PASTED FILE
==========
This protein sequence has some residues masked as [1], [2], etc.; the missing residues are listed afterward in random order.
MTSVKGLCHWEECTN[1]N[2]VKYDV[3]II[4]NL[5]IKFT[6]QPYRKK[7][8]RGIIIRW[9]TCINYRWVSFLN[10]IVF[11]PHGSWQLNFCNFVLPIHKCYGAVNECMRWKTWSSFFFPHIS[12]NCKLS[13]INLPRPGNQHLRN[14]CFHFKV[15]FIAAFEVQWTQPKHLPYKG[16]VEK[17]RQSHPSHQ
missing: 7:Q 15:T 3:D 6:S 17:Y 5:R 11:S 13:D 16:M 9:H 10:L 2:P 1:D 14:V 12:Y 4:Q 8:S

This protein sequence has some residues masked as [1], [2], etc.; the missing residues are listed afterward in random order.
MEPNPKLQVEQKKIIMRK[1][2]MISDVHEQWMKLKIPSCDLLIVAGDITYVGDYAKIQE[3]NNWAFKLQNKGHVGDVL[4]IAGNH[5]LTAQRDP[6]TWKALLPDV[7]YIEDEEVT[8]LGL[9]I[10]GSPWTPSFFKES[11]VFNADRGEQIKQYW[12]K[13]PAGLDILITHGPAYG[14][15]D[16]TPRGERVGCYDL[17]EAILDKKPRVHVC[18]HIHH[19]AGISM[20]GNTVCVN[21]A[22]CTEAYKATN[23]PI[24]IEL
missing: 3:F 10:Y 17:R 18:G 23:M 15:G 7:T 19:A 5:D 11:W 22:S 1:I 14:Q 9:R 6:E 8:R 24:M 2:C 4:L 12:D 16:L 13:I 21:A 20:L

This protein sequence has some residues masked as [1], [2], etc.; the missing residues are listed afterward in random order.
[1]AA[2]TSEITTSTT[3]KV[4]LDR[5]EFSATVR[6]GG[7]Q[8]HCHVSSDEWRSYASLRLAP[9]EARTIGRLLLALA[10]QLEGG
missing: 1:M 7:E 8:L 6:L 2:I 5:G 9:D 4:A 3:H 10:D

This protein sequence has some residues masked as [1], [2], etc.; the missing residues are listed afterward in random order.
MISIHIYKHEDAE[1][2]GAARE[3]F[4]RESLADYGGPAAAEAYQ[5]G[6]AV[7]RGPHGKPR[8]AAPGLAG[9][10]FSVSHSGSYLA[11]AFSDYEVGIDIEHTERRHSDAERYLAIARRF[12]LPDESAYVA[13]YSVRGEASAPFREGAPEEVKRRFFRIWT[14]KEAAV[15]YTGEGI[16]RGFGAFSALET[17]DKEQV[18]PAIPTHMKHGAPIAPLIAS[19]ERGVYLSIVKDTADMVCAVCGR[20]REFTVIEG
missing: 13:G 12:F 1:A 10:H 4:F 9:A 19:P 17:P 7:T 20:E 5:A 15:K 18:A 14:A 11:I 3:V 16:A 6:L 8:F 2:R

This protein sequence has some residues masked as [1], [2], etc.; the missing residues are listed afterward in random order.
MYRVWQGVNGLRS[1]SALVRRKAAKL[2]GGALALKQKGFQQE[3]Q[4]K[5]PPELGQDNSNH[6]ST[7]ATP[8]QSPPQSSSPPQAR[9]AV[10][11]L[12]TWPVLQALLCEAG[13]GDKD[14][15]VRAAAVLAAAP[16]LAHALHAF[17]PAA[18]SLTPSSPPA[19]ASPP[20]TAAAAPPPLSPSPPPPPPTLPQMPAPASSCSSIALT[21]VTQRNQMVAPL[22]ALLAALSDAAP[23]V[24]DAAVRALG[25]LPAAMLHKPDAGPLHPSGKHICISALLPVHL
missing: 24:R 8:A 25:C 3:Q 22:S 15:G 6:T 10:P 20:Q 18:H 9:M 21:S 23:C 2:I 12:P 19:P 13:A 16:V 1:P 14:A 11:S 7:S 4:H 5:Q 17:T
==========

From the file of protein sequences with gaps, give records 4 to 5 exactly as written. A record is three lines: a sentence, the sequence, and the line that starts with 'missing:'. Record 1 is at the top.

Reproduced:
This protein sequence has some residues masked as [1], [2], etc.; the missing residues are listed afterward in random order.
MISIHIYKHEDAE[1][2]GAARE[3]F[4]RESLADYGGPAAAEAYQ[5]G[6]AV[7]RGPHGKPR[8]AAPGLAG[9][10]FSVSHSGSYLA[11]AFSDYEVGIDIEHTERRHSDAERYLAIARRF[12]LPDESAYVA[13]YSVRGEASAPFREGAPEEVKRRFFRIWT[14]KEAAV[15]YTGEGI[16]RGFGAFSALET[17]DKEQV[18]PAIPTHMKHGAPIAPLIAS[19]ERGVYLSIVKDTADMVCAVCGR[20]REFTVIEG
missing: 13:G 12:F 1:A 10:H 4:F 9:A 19:P 17:P 7:T 20:E 5:A 15:K 18:A 14:A 11:I 3:V 16:A 6:L 8:F 2:R

This protein sequence has some residues masked as [1], [2], etc.; the missing residues are listed afterward in random order.
MYRVWQGVNGLRS[1]SALVRRKAAKL[2]GGALALKQKGFQQE[3]Q[4]K[5]PPELGQDNSNH[6]ST[7]ATP[8]QSPPQSSSPPQAR[9]AV[10][11]L[12]TWPVLQALLCEAG[13]GDKD[14][15]VRAAAVLAAAP[16]LAHALHAF[17]PAA[18]SLTPSSPPA[19]ASPP[20]TAAAAPPPLSPSPPPPPPTLPQMPAPASSCSSIALT[21]VTQRNQMVAPL[22]ALLAALSDAAP[23]V[24]DAAVRALG[25]LPAAMLHKPDAGPLHPSGKHICISALLPVHL
missing: 24:R 8:A 25:C 3:Q 22:S 15:G 6:T 10:P 20:Q 18:H 9:M 21:S 23:C 2:I 12:P 19:P 13:A 16:V 1:P 14:A 11:S 7:S 4:H 5:Q 17:T